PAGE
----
Venezuela mourns El Presidente
Supporters of deceased Venezuelan leader Hugo Chavez gather to watch as his coffin is driven through the streets of Caracas. Photograph: Carlos Garcia Rawlins/Reuters
Deceased Venezuelan leader Hugo Chávez was hailed by weeping supporters today as a spiritual father figure who sacrificed his life for his country.
The 58-year-old socialist president succumbed to cancer yesterday after 14 years in power that polarised a country with vast oil reserves by side-lining traditional elites in favour of millions mired in poverty.
Today Chávez's body was transferred to a military academy where it will lie in state until his official funeral on Friday. Seven days of mourning will also be observed.
Marchers strained to see or even touch Chavez's coffin as it wound its way through crowded streets.
Supporters say Chavez, a larger-than-life persona in Venezuela, helped them throw off the shackles of capitalism and foreign interference, and that he fell ill because he devoted all his energy to a peaceful "revolution."
"He was like a father to us. He taught us how to love our country, our culture and our sovereignty," said Madeleine Gutierrez (29), an architect. Tears streamed down her cheeks as she hugged friends in a plaza named for Chavez's hero Simón Bolívar, who liberated much of Latin America from Spanish colonial rule.
"Chavez lives! The fight goes on!" people chanted. Clad in red, the color of the Socialist Party, they thronged the balmy streets of Caracas, creating rivers of crimson in homage to the departed president.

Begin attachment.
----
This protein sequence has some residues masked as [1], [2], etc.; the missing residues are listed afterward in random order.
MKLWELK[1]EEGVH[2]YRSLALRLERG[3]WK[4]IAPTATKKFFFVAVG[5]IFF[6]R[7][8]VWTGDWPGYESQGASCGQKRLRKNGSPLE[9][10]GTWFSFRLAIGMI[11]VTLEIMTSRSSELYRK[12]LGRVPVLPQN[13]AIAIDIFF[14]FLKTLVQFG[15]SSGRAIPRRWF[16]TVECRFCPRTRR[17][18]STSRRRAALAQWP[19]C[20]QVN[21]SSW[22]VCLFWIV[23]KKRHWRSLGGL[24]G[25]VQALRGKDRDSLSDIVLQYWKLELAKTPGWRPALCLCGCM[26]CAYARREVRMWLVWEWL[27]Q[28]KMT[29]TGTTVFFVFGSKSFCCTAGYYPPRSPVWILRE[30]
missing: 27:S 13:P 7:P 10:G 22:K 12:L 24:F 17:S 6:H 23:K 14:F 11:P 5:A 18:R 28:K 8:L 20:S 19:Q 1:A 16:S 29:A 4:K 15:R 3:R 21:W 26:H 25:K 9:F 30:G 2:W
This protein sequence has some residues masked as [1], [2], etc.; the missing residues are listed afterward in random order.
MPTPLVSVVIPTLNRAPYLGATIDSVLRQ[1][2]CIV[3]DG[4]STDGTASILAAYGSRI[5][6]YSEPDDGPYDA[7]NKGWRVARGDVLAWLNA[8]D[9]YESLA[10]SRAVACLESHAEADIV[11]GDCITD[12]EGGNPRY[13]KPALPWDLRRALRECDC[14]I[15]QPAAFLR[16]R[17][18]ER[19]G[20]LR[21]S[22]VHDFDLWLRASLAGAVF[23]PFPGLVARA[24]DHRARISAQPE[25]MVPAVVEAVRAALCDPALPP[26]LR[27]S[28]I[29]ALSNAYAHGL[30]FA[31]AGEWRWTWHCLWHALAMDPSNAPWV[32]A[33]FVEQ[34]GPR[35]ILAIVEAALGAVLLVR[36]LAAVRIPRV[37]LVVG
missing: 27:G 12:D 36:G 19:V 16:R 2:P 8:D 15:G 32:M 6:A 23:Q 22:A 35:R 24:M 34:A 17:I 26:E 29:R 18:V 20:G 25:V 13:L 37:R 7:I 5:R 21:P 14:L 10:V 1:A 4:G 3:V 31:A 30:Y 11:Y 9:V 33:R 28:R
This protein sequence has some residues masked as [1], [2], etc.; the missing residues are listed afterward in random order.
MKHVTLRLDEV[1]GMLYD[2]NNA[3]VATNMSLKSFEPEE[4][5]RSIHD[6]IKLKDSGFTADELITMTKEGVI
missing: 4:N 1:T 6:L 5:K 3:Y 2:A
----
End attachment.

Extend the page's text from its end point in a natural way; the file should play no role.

Bands of motorcyclists honked their horns in impromptu motorcades.
Critics say Chavez squandered the wealth from an oil price bonanza by spending too much on inefficient social welfare programs, lost control of inflation, allowed violent crime to surge and insulted US and European leaders for sport.
But with his African and indigenous heritage, Chavez was the face of the masses in the South American country who say their needs were ignored for decades by lighter-skinned rulers until he arrived.
"He gave his life for us. You could call him a martyr," said Jose Rondon (48) wearing a beret like one used by Chavez, at the hospital where the president died.
Rondon works for a union group affiliated with the Chavez government and, like many of the people on the streets interviewed, has ties to his party.
Still, today's outpouring looked far more spontaneous than normal pro-government events, where party cadres marshal turnout. It was on a scale rarely seen anywhere for an elected official.
Many supporters channeled their grief into raucous shouts of support and militant vows to continue his policies. Some, though, stood silently or cried.
"Everyone has benefited under Chavez. He included everybody. Like him or not, all have benefited," said Marixa Carrion, who works as a secretary at the foreign ministry.
Chavez's personality cult at times bore religious overtones. People were already comparing him today to former Argentine leader Eva Peron, who is cherished in her country half a century after her death.
Hundreds of posters of a smiling Chavez catching raindrops in his hand hang from lampposts across Caracas. The posters are emblazoned with a slogan that alludes to him as a creator: "Life rains down from your hands. We love you."
In contrast with the euphoria on the street, some of Chavez's detractors were quietly celebrating his demise. Though opposition supporters were largely staying indoors, some posted messages on Twitter toasting the end of the Chavez era.